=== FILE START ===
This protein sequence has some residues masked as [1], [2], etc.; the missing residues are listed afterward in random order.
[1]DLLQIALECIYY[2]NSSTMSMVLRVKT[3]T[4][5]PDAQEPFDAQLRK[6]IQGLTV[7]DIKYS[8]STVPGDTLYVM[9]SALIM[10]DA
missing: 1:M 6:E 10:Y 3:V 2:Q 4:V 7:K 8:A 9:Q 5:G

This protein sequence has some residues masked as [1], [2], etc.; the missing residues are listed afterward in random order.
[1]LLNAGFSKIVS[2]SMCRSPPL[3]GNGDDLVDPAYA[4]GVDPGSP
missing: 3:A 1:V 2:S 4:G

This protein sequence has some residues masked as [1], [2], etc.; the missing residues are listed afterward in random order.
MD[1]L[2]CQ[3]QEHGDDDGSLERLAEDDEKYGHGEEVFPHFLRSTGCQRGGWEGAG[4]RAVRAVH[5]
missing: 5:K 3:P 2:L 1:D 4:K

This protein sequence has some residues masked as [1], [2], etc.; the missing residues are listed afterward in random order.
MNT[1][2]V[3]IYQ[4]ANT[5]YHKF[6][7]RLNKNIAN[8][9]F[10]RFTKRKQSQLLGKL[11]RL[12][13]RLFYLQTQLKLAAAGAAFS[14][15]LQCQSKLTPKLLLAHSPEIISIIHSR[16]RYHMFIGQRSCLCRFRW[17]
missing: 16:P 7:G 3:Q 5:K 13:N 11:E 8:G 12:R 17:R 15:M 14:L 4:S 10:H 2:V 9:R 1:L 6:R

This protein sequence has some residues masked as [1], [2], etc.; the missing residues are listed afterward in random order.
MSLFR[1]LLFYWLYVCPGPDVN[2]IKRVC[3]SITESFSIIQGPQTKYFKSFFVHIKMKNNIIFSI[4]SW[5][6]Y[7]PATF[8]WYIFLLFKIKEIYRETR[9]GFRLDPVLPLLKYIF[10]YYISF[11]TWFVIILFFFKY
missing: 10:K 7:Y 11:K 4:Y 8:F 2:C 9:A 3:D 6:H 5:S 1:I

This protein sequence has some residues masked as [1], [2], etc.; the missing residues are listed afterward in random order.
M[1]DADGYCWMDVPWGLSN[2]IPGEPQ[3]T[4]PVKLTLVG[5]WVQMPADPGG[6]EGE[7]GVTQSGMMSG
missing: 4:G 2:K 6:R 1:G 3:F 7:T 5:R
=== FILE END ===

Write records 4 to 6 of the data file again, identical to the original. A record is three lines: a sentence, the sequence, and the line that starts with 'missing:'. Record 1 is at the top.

This protein sequence has some residues masked as [1], [2], etc.; the missing residues are listed afterward in random order.
MNT[1][2]V[3]IYQ[4]ANT[5]YHKF[6][7]RLNKNIAN[8][9]F[10]RFTKRKQSQLLGKL[11]RL[12][13]RLFYLQTQLKLAAAGAAFS[14][15]LQCQSKLTPKLLLAHSPEIISIIHSR[16]RYHMFIGQRSCLCRFRW[17]
missing: 16:P 7:G 3:Q 5:K 13:N 11:E 8:G 12:R 17:R 15:M 14:L 4:S 10:H 2:V 9:R 1:L 6:R

This protein sequence has some residues masked as [1], [2], etc.; the missing residues are listed afterward in random order.
MSLFR[1]LLFYWLYVCPGPDVN[2]IKRVC[3]SITESFSIIQGPQTKYFKSFFVHIKMKNNIIFSI[4]SW[5][6]Y[7]PATF[8]WYIFLLFKIKEIYRETR[9]GFRLDPVLPLLKYIF[10]YYISF[11]TWFVIILFFFKY
missing: 10:K 7:Y 11:K 4:Y 8:F 2:C 9:A 3:D 6:H 5:S 1:I

This protein sequence has some residues masked as [1], [2], etc.; the missing residues are listed afterward in random order.
M[1]DADGYCWMDVPWGLSN[2]IPGEPQ[3]T[4]PVKLTLVG[5]WVQMPADPGG[6]EGE[7]GVTQSGMMSG
missing: 4:G 2:K 6:R 1:G 3:F 7:T 5:R